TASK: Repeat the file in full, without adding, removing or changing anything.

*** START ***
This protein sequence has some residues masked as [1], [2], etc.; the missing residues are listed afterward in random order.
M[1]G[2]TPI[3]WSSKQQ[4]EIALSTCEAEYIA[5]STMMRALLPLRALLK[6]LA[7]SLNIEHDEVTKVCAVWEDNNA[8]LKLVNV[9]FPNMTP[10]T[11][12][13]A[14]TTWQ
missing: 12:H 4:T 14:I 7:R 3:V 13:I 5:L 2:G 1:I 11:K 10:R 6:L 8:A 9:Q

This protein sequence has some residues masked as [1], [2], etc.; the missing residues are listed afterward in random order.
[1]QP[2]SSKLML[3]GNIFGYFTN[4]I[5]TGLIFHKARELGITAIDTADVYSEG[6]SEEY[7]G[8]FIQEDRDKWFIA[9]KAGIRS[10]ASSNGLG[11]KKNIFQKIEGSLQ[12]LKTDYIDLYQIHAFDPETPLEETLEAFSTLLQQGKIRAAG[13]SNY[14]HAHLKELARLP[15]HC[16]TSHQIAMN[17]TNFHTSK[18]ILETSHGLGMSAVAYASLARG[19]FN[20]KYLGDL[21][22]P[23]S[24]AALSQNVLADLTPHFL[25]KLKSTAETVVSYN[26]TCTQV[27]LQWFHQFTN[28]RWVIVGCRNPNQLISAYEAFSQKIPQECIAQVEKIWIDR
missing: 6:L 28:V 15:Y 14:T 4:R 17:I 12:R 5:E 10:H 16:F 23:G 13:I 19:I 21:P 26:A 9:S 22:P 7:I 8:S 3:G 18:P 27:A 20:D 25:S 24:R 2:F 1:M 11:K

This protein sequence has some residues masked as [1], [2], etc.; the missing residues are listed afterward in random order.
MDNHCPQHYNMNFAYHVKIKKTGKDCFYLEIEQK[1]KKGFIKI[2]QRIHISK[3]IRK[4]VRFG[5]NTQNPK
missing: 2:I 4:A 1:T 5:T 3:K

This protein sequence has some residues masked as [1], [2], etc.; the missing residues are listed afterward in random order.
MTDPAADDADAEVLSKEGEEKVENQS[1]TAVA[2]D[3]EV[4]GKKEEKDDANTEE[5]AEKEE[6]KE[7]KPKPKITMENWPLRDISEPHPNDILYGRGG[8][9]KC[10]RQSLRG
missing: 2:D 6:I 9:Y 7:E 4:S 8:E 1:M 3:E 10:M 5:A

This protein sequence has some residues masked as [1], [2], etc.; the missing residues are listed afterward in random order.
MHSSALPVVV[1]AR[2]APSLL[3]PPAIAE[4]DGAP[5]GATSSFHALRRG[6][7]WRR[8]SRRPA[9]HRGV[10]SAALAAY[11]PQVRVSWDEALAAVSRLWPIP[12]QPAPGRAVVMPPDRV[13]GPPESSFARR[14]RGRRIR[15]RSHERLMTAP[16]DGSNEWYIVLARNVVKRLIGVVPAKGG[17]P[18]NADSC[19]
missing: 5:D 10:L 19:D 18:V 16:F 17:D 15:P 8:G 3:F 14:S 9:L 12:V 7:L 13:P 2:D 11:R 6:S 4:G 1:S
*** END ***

This protein sequence has some residues masked as [1], [2], etc.; the missing residues are listed afterward in random order.
M[1]G[2]TPI[3]WSSKQQ[4]EIALSTCEAEYIA[5]STMMRALLPLRALLK[6]LA[7]SLNIEHDEVTKVCAVWEDNNA[8]LKLVNV[9]FPNMTP[10]T[11][12][13]A[14]TTWQ
missing: 12:H 4:T 14:I 7:R 3:V 13:I 5:L 2:G 1:I 11:K 10:R 6:L 8:A 9:Q

This protein sequence has some residues masked as [1], [2], etc.; the missing residues are listed afterward in random order.
[1]QP[2]SSKLML[3]GNIFGYFTN[4]I[5]TGLIFHKARELGITAIDTADVYSEG[6]SEEY[7]G[8]FIQEDRDKWFIA[9]KAGIRS[10]ASSNGLG[11]KKNIFQKIEGSLQ[12]LKTDYIDLYQIHAFDPETPLEETLEAFSTLLQQGKIRAAG[13]SNY[14]HAHLKELARLP[15]HC[16]TSHQIAMN[17]TNFHTSK[18]ILETSHGLGMSAVAYASLARG[19]FN[20]KYLGDL[21][22]P[23]S[24]AALSQNVLADLTPHFL[25]KLKSTAETVVSYN[26]TCTQV[27]LQWFHQFTN[28]RWVIVGCRNPNQLISAYEAFSQKIPQECIAQVEKIWIDR
missing: 6:L 28:V 15:Y 14:T 4:R 17:I 12:R 5:E 10:H 16:F 23:G 13:I 19:I 21:P 26:A 9:S 22:P 7:I 8:S 3:G 18:P 27:A 20:D 25:S 24:R 2:F 1:M 11:K

This protein sequence has some residues masked as [1], [2], etc.; the missing residues are listed afterward in random order.
MDNHCPQHYNMNFAYHVKIKKTGKDCFYLEIEQK[1]KKGFIKI[2]QRIHISK[3]IRK[4]VRFG[5]NTQNPK
missing: 2:I 4:A 1:T 5:T 3:K

This protein sequence has some residues masked as [1], [2], etc.; the missing residues are listed afterward in random order.
MTDPAADDADAEVLSKEGEEKVENQS[1]TAVA[2]D[3]EV[4]GKKEEKDDANTEE[5]AEKEE[6]KE[7]KPKPKITMENWPLRDISEPHPNDILYGRGG[8][9]KC[10]RQSLRG
missing: 2:D 6:I 9:Y 7:E 4:S 8:E 1:M 3:E 10:M 5:A

This protein sequence has some residues masked as [1], [2], etc.; the missing residues are listed afterward in random order.
MHSSALPVVV[1]AR[2]APSLL[3]PPAIAE[4]DGAP[5]GATSSFHALRRG[6][7]WRR[8]SRRPA[9]HRGV[10]SAALAAY[11]PQVRVSWDEALAAVSRLWPIP[12]QPAPGRAVVMPPDRV[13]GPPESSFARR[14]RGRRIR[15]RSHERLMTAP[16]DGSNEWYIVLARNVVKRLIGVVPAKGG[17]P[18]NADSC[19]
missing: 5:D 10:L 19:D 18:V 16:F 17:D 15:P 8:G 3:F 14:S 9:L 12:V 7:L 13:P 2:D 11:R 6:S 4:G 1:S